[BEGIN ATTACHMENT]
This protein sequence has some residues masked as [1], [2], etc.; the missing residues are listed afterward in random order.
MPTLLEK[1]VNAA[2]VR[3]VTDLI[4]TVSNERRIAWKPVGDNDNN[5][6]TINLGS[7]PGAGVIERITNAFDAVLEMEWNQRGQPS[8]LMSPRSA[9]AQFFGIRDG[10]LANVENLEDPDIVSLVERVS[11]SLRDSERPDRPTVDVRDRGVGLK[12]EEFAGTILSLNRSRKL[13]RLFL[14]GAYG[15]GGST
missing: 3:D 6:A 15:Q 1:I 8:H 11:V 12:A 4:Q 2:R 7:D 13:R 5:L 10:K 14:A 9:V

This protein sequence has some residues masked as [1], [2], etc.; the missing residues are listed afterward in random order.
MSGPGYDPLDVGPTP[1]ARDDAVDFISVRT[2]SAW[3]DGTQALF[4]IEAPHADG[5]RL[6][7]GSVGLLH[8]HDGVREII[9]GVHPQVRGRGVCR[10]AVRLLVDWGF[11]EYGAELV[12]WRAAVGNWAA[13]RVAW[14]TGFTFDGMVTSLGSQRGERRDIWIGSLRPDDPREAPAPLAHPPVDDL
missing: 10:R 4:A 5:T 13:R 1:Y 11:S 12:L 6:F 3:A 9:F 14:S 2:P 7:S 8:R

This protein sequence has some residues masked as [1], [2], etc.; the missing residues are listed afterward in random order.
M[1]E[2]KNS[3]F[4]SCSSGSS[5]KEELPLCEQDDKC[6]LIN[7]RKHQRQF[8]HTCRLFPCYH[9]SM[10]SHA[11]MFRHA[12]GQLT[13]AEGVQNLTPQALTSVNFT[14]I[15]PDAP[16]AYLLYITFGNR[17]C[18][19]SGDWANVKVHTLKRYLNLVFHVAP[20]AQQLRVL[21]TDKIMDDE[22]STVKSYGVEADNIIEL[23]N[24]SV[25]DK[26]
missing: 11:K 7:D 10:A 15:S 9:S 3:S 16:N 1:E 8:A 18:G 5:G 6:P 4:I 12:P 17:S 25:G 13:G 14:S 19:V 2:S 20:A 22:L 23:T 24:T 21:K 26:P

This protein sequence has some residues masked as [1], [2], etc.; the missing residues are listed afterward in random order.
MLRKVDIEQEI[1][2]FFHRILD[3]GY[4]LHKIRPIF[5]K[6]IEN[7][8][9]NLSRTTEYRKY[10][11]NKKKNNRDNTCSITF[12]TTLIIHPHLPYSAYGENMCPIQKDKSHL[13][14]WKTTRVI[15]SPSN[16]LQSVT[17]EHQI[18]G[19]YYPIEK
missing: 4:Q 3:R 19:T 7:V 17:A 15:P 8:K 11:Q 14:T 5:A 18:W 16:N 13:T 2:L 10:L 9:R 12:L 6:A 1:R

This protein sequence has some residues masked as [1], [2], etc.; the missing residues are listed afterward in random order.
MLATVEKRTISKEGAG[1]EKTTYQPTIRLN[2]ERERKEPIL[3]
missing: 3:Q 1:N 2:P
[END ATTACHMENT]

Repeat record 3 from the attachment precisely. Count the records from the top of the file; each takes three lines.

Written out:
This protein sequence has some residues masked as [1], [2], etc.; the missing residues are listed afterward in random order.
M[1]E[2]KNS[3]F[4]SCSSGSS[5]KEELPLCEQDDKC[6]LIN[7]RKHQRQF[8]HTCRLFPCYH[9]SM[10]SHA[11]MFRHA[12]GQLT[13]AEGVQNLTPQALTSVNFT[14]I[15]PDAP[16]AYLLYITFGNR[17]C[18][19]SGDWANVKVHTLKRYLNLVFHVAP[20]AQQLRVL[21]TDKIMDDE[22]STVKSYGVEADNIIEL[23]N[24]SV[25]DK[26]
missing: 11:K 7:D 10:A 15:S 9:S 3:S 16:N 1:E 8:A 18:G 5:G 6:P 4:I 12:P 17:S 25:G 13:G 14:S 19:V 2:S 20:A 22:L 23:T 24:T 21:K 26:P